Bristol History Podcast: The Mystery of Princess Caraboo
On Thursday 3 April 1817, in the village of Almondsbury just outside of Bristol, a strangely dressed young woman began attracting the attention of local...
Bristol History Podcast: The Pneumatic Institute in Hotwells
At the end of the eighteenth century, ‘pneumatic’ (gas) chemistry was at the forefront of scientific knowledge. In 1799 the remarkable physician Thomas Beddoes opened...
Bristol History Podcast: Witches and Witchcraft in the West Country
This week I met with Mike Slater, West-Country Occult Historian, to discuss the history of witchcraft in the West Country. We spoke about the continuance...
Bristol History Podcast: Graffiti and Street Art in Bristol
Nowadays Bristol is internationally known as a centre of graffiti and street art culture. I met with John Nation – pioneer and promoter of graffiti...
The tale of Bristol’s fascist-sympathising, disability rights-promoting first woman MP
Retracing a mission to uncover the elusive and conflicted past of Bristol’s largely forgotten, fascist-sympathising, disability rights-promoting first woman MP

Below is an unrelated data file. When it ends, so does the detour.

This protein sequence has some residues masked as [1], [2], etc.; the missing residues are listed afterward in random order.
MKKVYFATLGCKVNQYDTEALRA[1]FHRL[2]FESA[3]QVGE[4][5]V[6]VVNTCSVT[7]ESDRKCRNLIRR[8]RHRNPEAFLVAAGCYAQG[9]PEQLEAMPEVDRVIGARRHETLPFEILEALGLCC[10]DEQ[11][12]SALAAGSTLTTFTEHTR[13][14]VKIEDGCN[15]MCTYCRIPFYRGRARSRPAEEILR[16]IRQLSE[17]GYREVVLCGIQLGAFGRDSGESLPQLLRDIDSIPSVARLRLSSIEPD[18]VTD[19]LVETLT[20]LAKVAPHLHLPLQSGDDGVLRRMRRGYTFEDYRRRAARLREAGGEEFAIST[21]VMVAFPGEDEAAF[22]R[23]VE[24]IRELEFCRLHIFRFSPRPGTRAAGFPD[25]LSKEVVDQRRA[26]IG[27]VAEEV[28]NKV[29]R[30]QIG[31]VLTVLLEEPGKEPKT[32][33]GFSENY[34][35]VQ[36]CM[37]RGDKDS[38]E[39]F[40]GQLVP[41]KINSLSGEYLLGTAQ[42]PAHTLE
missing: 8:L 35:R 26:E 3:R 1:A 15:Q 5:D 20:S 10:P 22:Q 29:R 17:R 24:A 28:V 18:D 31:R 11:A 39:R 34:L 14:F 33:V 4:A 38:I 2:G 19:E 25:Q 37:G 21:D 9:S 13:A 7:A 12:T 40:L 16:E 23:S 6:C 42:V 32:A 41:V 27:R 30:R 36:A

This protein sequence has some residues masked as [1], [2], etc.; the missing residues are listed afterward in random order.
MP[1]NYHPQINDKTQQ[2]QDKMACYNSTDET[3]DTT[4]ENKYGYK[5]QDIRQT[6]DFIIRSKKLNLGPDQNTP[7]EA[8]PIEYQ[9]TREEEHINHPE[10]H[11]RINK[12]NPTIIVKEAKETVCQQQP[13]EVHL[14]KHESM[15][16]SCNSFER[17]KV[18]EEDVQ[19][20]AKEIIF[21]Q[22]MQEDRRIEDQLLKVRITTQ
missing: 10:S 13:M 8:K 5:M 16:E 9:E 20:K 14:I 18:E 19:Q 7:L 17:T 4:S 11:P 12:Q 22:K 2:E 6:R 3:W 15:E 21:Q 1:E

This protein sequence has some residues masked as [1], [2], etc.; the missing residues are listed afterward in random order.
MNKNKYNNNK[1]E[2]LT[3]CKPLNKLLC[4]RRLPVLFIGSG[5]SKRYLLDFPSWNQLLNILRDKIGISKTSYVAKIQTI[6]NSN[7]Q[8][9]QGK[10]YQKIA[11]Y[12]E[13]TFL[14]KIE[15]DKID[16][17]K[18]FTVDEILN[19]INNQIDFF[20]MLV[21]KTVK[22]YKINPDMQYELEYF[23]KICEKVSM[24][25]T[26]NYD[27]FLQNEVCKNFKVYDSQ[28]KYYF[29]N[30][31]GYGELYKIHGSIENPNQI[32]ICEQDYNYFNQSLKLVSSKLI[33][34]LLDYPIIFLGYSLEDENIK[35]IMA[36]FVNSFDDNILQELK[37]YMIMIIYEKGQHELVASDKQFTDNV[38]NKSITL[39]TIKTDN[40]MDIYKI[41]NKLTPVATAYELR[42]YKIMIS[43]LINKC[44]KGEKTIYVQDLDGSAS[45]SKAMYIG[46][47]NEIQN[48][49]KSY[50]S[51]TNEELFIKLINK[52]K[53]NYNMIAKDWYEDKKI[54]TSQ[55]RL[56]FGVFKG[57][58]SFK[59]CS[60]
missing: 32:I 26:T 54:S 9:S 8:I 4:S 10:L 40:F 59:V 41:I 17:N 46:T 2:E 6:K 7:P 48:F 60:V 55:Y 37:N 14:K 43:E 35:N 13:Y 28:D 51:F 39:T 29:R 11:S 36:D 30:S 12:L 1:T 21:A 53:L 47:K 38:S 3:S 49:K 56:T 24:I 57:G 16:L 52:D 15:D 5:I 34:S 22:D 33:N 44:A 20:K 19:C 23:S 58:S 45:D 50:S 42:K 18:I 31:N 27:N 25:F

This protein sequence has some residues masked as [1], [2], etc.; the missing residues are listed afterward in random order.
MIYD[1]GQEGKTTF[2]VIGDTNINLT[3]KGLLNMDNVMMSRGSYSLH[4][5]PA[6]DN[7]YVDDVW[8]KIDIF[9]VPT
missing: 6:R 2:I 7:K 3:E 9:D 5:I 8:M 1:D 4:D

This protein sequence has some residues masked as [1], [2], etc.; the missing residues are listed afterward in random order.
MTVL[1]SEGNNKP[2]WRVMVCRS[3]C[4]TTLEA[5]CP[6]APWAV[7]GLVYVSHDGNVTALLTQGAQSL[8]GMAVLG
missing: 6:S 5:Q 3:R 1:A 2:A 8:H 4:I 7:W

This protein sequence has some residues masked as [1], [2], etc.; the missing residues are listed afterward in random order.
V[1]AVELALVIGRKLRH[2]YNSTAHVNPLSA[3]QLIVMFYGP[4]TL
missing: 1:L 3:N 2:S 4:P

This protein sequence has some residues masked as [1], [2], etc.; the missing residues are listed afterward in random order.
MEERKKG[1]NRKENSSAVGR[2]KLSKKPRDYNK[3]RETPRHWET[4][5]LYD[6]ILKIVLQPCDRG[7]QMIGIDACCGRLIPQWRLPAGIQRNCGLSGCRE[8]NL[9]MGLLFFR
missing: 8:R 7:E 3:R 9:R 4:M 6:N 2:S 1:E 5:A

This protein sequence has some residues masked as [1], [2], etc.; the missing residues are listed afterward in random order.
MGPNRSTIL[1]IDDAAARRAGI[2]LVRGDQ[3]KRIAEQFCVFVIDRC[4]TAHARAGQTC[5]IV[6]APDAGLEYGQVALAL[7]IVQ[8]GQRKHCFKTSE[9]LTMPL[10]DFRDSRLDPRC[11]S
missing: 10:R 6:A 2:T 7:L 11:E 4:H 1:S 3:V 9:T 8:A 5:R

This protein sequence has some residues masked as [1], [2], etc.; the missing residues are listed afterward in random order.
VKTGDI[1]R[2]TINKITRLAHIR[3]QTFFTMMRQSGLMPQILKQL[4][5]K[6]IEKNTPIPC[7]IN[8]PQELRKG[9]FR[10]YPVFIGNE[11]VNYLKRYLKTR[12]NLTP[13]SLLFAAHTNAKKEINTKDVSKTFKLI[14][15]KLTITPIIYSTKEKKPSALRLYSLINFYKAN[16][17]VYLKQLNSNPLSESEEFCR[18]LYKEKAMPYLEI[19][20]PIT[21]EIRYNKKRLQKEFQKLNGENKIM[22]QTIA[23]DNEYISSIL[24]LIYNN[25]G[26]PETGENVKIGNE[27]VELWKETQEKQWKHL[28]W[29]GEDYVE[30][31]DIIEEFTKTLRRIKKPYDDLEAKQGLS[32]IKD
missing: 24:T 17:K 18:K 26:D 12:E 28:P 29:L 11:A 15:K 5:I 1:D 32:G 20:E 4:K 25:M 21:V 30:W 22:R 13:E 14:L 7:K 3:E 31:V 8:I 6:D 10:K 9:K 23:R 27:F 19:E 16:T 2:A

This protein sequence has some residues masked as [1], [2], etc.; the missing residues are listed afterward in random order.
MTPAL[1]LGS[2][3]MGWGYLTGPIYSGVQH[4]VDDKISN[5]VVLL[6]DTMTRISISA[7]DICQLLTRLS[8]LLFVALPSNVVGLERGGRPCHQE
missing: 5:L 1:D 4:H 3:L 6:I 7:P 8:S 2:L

Time flies by when you’re smashing teeth on concrete: Dean Lane Skatepark through the ages
Archive photos from a recent film about Bedminster's beloved skatepark, as the filmmaker reflects on why it still means so much to local people today.
Bristol History Podcast: Bristol University and its Historians
This week I met with Dr. John Reeks to discuss Bristol University and its historians. The university was founded in 1909 and dominates much of...
Unlocking the cells: Bristol's history of prison reform
From rioting in 19th century to fighting for prisoner rights in the 1970s, Bristol has a long history of attempted prison reform.
From poverty to luxury: hidden history behind the Blackberry Hill housing development
Residents of the luxury Blackberry Hill housing developments now under construction on Manor Road in Fishponds will be adding a chapter to a colourful and...
The Bristol Reform Riots
October 1831 saw a blaze of anger and thirst for change in the city Over three days in October 1831, Bristol saw arguably the most important riot in British history.
David Olusoga: Not the "angry black guy on television"
The Bristol-based celebrity historian talks about why he challenges the white-washing of British history… and the “pretty weird” relationship the city has with Edward Colston.
It’s not all strikes and marches: Bristol’s struggle for fun, leisure and knowledge
Our city has a history of politically involved communities who love to walk, sing, and dance. All with a sharp sense of social justice, mind...